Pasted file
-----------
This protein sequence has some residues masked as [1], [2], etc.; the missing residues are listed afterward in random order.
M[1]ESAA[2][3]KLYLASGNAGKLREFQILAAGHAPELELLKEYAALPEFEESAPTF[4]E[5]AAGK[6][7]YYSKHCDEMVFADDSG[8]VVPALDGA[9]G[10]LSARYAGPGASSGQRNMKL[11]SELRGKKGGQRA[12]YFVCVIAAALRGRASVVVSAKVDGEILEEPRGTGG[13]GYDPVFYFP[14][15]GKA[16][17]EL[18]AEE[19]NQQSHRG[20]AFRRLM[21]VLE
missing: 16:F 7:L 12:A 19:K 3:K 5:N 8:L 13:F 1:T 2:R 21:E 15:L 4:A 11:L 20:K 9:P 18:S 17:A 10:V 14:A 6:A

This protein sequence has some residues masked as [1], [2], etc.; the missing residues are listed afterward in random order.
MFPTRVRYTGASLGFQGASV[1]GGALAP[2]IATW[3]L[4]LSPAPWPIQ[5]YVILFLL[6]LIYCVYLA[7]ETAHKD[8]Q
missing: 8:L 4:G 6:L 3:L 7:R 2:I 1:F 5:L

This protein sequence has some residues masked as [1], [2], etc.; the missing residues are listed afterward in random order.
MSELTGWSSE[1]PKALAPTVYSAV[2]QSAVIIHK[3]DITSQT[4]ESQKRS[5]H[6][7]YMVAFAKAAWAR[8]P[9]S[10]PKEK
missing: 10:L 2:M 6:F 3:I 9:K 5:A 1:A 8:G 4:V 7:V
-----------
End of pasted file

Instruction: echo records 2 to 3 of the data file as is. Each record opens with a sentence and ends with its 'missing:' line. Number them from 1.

This protein sequence has some residues masked as [1], [2], etc.; the missing residues are listed afterward in random order.
MFPTRVRYTGASLGFQGASV[1]GGALAP[2]IATW[3]L[4]LSPAPWPIQ[5]YVILFLL[6]LIYCVYLA[7]ETAHKD[8]Q
missing: 8:L 4:G 6:L 3:L 7:R 2:I 1:F 5:L

This protein sequence has some residues masked as [1], [2], etc.; the missing residues are listed afterward in random order.
MSELTGWSSE[1]PKALAPTVYSAV[2]QSAVIIHK[3]DITSQT[4]ESQKRS[5]H[6][7]YMVAFAKAAWAR[8]P[9]S[10]PKEK
missing: 10:L 2:M 6:F 3:I 9:K 5:A 1:A 8:G 4:V 7:V